Geographic spillovers : learning spillovers in wartime shipbuilding & pricing spillovers in natural gas markets
Sickles, Robin; Brown, Bryan; Gruber, Ira
Doctor of Philosophy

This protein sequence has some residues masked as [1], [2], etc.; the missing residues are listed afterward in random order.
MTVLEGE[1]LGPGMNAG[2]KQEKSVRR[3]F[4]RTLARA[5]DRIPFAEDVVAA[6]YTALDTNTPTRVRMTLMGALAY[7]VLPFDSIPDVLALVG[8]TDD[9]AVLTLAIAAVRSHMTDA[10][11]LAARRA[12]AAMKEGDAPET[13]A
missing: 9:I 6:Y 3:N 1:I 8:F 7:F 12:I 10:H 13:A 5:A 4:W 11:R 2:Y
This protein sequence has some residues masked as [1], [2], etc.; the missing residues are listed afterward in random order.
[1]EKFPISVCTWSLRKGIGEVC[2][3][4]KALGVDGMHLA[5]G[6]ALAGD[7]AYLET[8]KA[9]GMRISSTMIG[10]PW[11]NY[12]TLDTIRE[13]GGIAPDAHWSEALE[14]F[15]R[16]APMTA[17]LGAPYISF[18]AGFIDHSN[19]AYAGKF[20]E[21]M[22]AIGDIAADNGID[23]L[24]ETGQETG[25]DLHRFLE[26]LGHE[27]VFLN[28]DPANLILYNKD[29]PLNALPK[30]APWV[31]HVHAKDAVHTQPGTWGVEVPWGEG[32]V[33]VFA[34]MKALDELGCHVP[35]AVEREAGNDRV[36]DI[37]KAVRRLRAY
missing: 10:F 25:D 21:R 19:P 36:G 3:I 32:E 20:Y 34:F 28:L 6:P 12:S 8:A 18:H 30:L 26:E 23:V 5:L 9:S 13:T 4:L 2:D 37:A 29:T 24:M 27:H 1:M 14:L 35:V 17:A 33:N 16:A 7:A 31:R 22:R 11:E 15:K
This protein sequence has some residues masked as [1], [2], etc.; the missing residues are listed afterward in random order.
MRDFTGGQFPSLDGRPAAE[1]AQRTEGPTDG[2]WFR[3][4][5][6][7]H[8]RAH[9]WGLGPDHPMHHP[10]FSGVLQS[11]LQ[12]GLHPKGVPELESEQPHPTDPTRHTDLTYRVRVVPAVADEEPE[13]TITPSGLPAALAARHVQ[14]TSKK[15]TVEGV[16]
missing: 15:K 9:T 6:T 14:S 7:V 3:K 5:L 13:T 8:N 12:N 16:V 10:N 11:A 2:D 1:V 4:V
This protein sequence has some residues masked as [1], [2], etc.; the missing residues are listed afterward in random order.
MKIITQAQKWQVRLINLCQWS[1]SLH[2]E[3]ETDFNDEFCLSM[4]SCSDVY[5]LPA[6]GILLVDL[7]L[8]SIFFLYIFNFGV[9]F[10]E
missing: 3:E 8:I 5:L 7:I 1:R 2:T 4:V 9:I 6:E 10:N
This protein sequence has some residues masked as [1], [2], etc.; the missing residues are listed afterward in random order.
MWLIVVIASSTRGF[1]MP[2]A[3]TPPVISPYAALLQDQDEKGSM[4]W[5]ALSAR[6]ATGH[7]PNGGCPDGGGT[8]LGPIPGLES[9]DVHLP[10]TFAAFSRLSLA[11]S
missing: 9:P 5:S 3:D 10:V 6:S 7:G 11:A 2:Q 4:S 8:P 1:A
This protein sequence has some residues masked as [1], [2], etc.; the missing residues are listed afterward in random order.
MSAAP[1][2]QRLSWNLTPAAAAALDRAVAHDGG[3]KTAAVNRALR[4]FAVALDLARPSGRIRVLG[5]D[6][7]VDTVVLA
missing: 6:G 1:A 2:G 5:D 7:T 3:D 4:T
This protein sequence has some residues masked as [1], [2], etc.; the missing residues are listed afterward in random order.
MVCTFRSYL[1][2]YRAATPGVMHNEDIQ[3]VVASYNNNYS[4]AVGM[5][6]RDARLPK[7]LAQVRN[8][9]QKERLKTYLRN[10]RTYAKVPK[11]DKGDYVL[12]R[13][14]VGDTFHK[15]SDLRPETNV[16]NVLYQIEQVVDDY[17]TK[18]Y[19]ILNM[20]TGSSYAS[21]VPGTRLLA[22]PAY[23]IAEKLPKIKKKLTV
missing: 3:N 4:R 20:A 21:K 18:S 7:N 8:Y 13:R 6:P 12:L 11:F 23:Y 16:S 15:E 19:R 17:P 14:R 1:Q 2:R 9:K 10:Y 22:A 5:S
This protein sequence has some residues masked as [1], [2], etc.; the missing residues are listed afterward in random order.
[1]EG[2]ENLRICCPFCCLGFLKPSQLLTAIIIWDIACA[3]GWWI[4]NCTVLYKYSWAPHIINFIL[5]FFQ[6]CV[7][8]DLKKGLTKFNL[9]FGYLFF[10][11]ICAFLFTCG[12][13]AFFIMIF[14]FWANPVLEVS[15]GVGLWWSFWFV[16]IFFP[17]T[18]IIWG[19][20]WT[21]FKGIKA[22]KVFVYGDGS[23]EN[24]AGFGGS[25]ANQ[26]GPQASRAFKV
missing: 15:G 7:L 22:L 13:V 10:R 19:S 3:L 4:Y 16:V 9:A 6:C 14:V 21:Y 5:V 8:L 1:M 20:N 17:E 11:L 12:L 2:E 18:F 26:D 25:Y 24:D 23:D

The role of geography in two distinct economic settings is considered. In the first case, the impact of geographic distance is assessed as it relates to the benefit of cumulative productive experience (the ‘learning curve’) in the manufacturing of World War 2 Liberty ships. Unit level production from the period is exploited to consider whether worker experience is transferred and persisted across different geographical regions. Furthermore, the relative impact of both proximal and distant simultaneous production is considered. These findings are then considered in a technical efficiency frontier framework to determine both the cause of inefficiencies in shipyards as well as to answer interesting historical questions about the nature of relative proficiency in production of the major regions of the United States. The conclusions are that there is an inverse relationship between the strength of spillovers and distance. Furthermore, temporary suspensions in output of an assembly line drive up labor requirements on subsequent units. Finally, increases in labor turnover decrease subsequent labor inefficiency. In the second case, time series analysis is employed to consider pricing spillovers in the North American natural gas markets. Four distinct types of gas markets are considered: intra-regional, inter-regional, forward, and pairwise spot to forward. Each market is considered in a cointegrated framework to reveal the degree of market integration in gas markets. The implications of the long-term relationships estimated are explained. Furthermore, questions of the proper direction of causality and of market exclusion and exogeneity are tested and answered. The results support the hypothesis of a firmly integrated national market for natural gas. This integration is very strong both regionally and nationally in spot markets. In forward markets, integration is still present and strong, but is slightly weaker than spot markets. Lastly, there are strong common trends across the dimension of time in each of the markets considered.